from William McGurn at the WSJ, Who’s Afraid of Tim Scott:
How different from only two weeks ago, when a Columbus, Ohio, police officer saved the life of a black teenager by shooting another black teen about to stab her. Asked about it, White House press secretary Jen Psaki went right for the progressive go-to: “Black women and girls, like black men and boys, experience higher rates of police violence.”
That’s the trouble with narratives. They are one size fits all, with no room for considering the individual case on its merits and particular circumstances. This is what Mr. Scott was referring to when he suggested race is used as “a political weapon to settle every issue the way one side wants”—by slamming anyone who raises an inconvenient fact as racist or dismissing speech as invalid based solely on the speaker’s racial identity.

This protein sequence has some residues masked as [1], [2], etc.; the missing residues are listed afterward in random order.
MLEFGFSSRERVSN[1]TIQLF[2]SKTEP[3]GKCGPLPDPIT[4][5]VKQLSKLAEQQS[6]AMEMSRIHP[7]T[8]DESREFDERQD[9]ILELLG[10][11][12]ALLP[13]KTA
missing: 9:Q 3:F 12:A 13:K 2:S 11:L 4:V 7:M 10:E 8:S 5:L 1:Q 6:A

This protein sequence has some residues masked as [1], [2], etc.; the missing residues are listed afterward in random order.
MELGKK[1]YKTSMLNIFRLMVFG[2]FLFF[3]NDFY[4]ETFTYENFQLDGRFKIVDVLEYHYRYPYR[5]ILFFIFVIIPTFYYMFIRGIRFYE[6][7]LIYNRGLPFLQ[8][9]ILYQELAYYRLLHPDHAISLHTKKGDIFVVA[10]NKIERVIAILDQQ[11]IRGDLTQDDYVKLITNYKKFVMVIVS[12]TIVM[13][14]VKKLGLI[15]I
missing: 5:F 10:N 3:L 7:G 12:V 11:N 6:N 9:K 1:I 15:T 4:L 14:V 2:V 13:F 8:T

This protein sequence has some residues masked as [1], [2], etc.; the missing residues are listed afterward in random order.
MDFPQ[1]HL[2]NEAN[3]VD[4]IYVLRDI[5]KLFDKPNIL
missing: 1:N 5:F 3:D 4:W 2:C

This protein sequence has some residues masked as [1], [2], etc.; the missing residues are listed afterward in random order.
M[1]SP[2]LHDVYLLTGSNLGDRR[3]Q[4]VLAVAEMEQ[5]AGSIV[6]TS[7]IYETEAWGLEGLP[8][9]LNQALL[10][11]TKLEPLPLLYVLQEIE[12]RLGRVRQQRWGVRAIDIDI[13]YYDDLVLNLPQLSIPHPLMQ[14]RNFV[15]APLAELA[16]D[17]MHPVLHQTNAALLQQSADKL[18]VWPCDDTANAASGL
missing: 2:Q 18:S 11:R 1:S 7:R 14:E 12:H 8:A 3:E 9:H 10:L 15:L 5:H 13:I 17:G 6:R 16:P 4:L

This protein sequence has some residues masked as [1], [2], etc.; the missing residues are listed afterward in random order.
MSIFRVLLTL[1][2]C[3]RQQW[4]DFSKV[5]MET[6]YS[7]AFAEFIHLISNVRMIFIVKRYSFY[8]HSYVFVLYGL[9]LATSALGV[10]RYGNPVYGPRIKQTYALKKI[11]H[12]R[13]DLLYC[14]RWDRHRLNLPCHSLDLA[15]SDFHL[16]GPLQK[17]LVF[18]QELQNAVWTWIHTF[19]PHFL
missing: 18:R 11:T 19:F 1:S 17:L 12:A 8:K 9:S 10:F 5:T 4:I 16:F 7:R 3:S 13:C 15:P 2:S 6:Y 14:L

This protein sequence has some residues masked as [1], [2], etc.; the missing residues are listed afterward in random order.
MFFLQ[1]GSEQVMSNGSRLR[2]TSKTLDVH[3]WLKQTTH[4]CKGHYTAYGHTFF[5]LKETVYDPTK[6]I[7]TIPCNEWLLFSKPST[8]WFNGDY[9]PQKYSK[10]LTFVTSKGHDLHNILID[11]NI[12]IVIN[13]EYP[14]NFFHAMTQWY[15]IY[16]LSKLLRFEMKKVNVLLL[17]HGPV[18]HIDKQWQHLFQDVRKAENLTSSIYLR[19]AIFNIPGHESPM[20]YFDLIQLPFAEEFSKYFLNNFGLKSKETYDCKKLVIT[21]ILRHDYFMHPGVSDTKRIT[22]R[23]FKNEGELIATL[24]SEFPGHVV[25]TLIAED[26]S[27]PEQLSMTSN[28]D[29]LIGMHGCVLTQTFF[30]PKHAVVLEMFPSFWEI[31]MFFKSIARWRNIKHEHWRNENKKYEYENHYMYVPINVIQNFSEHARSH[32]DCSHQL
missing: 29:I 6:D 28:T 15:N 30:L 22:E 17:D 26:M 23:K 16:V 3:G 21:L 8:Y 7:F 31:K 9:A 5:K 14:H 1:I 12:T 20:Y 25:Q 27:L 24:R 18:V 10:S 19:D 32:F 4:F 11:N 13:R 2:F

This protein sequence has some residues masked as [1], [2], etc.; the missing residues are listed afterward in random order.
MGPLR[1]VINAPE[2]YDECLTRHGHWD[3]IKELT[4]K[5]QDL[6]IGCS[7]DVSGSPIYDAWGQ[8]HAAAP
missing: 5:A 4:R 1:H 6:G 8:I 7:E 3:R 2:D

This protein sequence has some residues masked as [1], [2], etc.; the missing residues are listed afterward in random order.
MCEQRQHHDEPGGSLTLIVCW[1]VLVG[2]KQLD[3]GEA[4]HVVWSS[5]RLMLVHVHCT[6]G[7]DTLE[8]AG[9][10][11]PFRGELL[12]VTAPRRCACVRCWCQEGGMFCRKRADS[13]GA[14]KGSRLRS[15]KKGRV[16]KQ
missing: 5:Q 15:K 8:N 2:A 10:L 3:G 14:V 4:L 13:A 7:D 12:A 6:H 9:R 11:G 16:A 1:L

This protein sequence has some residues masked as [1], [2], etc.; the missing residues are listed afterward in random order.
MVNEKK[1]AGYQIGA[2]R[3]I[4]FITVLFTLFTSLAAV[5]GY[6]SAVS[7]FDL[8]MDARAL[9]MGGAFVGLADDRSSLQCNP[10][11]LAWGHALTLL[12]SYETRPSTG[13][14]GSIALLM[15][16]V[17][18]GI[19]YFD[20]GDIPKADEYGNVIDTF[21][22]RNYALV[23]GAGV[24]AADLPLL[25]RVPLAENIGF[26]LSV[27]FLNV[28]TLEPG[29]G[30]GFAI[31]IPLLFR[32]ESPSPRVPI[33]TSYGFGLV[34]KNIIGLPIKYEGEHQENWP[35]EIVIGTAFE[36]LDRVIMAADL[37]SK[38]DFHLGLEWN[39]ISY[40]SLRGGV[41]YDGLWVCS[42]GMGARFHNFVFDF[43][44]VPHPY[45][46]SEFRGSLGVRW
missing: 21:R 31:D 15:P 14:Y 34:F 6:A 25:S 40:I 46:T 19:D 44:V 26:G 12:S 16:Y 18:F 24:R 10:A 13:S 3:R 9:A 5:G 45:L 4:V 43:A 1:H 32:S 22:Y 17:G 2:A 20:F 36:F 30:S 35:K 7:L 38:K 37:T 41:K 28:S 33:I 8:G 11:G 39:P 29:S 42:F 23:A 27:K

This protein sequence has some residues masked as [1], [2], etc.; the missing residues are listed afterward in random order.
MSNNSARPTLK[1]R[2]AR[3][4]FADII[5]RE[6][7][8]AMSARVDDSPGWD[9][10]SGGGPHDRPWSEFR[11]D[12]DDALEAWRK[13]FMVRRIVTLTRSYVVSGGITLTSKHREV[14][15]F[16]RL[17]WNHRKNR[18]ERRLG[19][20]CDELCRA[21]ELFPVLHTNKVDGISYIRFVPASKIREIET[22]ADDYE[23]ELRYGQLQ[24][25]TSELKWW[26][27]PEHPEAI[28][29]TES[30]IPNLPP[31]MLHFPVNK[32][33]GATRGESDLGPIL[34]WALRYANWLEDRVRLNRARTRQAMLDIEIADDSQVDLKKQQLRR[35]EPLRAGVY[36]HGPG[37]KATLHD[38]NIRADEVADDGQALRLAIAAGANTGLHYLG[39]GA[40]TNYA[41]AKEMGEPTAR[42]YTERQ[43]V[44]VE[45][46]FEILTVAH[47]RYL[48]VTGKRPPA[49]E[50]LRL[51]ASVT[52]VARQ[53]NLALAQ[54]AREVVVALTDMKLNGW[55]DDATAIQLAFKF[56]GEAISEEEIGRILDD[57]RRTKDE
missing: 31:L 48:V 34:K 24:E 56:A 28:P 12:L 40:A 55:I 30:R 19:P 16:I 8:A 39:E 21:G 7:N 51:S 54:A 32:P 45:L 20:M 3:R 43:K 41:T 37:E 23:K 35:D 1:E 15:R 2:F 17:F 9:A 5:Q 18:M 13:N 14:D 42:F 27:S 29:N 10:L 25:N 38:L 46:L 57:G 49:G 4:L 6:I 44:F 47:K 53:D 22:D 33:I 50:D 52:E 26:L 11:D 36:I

As Mr. Scott put it, “It’s wrong to try to use our painful past to dishonestly shut down debates in the present.” But this is precisely what narratives do—and in fact are meant to do.
So chalk one up for the senator, the first American politician in memory to pull off a televised response to a presidential address to Congress that upstaged the president himself. So effective was Mr. Scott that the president and vice president not only ended up having to respond to him—but had to admit he was right.